CHICAGO -- Maybe it was race driver Jeff Gordon's shout out to the fans at "Wrigley Stadium." Or Ozzy Osbourne, who decided the lyrics of "Take Me Out to The Ball Game" were not nearly as interesting as the mostly unintelligible words he'd picked out for himself. Or perhaps it was actress Denise Richards, who brought along a little cheat sheet in case she forgot the words.
Whatever the reason, the Chicago Cubs have decided to make the broadcast booth at Wrigley Field, and more importantly, the microphone, off limits to the likes of Vanna White, Erik Estrada and Mickey Rooney. Marion Ross will apparently be the last member of the "Happy Days" cast to sing during the seventh-inning stretch. No more Kid Rock, who, as the story goes, knew it was customary to say something at the end of the song, but went with "Let's get some lunch!" instead of the more traditional "Let's get some runs."
"I think the last couple of years we had gotten away to a couple of people who weren't tied to Chicago," said Jim Oboikowitch, the Cubs in-game programming director in what might be a bit of understatement after more than a decade of Peter Frampton, David Cassidy, Barbara Eden and Frank Sinatra (Junior) leading the Wrigley faithful in song.
Some fans are pleased.
"It was a good idea at first," Al Yellon, who runs bleedcubbieblue.com, said of the Cubs' decision to allow celebrities to take over
McCarthy back on mound
SCOTTSDALE, Ariz. -- Arizona's Brandon McCarthy methodically struck out four in two innings in his first game since a horrific head injury, an impressive return that overshadowed all else in the Diamondbacks' 14-6 loss to the Cincinnati Reds on Wednesday.
McCarthy, signed by the Diamondbacks as a free agent, gave up one run on three hits. He had not taken the mound in a game since Sept. 5 when he was struck in the head by a line drive off the bat of the Angels' Erick Aybar while pitching for Oakland. McCarthy sustained an epidural hemorrhage, brain contusion and skull fracture.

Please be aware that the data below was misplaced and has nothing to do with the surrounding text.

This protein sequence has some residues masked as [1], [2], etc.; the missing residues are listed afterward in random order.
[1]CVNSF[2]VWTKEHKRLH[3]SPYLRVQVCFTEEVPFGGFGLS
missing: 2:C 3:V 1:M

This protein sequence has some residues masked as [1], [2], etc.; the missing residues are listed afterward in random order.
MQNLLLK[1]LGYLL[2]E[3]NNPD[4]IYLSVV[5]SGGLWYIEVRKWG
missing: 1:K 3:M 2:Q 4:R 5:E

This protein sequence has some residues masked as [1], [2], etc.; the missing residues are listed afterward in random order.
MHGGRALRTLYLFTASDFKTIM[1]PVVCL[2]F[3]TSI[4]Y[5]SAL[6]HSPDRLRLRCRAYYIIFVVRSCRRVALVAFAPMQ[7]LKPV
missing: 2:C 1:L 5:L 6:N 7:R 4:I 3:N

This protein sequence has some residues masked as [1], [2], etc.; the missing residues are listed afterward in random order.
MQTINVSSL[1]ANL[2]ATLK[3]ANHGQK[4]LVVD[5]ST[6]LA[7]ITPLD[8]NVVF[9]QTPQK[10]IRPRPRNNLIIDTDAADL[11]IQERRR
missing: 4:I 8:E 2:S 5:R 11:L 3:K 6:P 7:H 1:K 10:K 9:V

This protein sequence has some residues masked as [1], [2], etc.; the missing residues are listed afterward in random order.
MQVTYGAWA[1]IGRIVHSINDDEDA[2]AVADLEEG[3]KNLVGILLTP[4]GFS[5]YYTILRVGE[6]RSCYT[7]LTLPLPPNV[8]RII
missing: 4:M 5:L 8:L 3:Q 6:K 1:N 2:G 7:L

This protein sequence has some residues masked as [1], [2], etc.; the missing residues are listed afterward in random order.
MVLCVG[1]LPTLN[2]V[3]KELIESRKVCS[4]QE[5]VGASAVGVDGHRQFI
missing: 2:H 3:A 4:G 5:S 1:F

Reds ace Johnny Cueto, in his first start since he was injured early in last year's playoffs, went two innings, allowing four runs, two earned, on five hits with a strikeout and a walk.
Fans scurry to safety
GOODYEAR, Ariz. -- Fans were sent hurrying from their seats at Goodyear Ballpark by what turned out to be a false alarm with one out in the top of the eighth inning of a spring training game between the Seattle Mariners and Cleveland Indians.
The game Wednesday was delayed 5 minutes.
An automatic alarm beeped loudly throughout the ballpark in the top of the eighth Wednesday. The Indians stopped warmups and the umpires looked at one another, wondering what to do.
The alarm persisted and dozens of fans began to evacuate. Cleveland pitcher Nick Hagadone, however, continued his warmups.
After the delay, Seattle batter Julio Morban stepped into the batter's box and play resumed.
The scoreboard showed a message that read, "False Alarm."
Berkman to DH for Texas
SURPRISE, Ariz. -- Lance Berkman is ready to take some swings in a spring training game for the Texas Rangers.
Berkman, who has been bothered by a mild right calf strain, is set to make his Rangers spring debut Thursday.
"You need some at-bats to kind of get a good gauge of where you are with your spring," Berkman said Wednesday. "From a practice standpoint, I feel pretty good. But there's certainly work to do and I'm sure I'll find that out [Thursday], just where I'm at, just in terms of timing and bat speed and all of that."
The Rangers have been cautious with the 37-year-old switch-hitter, a first baseman who will primarily be their designated hitter. He played only 32 games with St. Louis last season because of two operations on his right knee and a left calf strain, and thought about retiring before agreeing to an $11 million, one-year deal with Texas